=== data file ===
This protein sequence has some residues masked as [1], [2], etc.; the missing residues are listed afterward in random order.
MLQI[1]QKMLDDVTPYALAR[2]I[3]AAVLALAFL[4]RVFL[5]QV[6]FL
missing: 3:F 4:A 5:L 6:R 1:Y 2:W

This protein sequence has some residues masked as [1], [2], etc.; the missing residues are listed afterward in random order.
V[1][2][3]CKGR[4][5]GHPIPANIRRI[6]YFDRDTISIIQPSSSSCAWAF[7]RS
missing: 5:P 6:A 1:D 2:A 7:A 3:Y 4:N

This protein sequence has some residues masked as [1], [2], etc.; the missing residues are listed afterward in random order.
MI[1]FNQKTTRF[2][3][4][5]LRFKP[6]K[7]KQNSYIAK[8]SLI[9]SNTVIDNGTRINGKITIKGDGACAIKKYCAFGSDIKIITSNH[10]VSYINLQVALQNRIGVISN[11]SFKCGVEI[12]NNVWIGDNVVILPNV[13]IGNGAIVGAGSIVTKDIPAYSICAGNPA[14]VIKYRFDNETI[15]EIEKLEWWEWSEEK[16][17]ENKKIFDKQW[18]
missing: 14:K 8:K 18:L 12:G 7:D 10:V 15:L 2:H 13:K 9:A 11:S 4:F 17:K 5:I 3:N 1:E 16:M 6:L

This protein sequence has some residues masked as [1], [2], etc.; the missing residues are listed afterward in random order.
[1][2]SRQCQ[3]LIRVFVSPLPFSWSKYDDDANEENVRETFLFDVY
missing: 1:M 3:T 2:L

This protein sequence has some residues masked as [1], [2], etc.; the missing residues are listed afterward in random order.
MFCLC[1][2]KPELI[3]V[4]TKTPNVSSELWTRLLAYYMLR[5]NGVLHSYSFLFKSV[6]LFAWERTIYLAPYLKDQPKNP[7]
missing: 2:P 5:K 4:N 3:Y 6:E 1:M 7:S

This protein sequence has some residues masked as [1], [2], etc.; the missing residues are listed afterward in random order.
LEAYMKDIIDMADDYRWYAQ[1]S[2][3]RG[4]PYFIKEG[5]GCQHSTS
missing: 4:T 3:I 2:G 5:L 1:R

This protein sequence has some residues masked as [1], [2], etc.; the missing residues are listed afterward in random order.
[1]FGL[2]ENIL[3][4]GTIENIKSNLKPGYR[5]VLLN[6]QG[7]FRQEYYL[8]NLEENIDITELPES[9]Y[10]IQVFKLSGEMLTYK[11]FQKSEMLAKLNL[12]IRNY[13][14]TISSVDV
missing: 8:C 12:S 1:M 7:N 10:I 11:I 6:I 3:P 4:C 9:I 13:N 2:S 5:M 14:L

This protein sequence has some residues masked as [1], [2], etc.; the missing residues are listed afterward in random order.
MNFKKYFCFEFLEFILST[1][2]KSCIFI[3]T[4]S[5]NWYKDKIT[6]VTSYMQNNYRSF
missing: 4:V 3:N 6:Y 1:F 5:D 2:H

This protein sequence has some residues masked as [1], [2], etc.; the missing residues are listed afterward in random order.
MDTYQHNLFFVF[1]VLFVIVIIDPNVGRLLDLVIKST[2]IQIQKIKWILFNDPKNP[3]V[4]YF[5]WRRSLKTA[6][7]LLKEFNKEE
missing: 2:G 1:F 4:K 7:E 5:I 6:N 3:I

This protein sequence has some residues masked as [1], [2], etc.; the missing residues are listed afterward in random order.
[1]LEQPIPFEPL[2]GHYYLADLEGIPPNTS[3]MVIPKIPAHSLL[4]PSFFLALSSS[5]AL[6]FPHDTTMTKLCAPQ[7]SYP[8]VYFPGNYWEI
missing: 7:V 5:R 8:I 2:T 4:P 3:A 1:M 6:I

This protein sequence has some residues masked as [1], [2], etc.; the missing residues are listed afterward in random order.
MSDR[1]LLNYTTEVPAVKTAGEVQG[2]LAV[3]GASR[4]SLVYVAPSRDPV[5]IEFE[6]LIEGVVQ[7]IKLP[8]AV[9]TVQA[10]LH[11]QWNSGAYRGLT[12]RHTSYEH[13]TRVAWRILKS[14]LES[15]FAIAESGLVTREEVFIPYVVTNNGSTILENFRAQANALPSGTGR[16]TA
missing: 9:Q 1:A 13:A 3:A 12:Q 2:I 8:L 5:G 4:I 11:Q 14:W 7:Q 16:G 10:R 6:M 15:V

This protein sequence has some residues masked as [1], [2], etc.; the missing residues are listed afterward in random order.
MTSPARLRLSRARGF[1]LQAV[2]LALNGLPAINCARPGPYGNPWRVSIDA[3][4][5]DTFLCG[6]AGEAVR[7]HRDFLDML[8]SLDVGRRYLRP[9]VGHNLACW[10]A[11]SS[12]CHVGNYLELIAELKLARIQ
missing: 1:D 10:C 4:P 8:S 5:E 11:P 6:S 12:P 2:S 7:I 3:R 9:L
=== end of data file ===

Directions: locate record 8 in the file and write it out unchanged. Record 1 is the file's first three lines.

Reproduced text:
This protein sequence has some residues masked as [1], [2], etc.; the missing residues are listed afterward in random order.
MNFKKYFCFEFLEFILST[1][2]KSCIFI[3]T[4]S[5]NWYKDKIT[6]VTSYMQNNYRSF
missing: 4:V 3:N 6:Y 1:F 5:D 2:H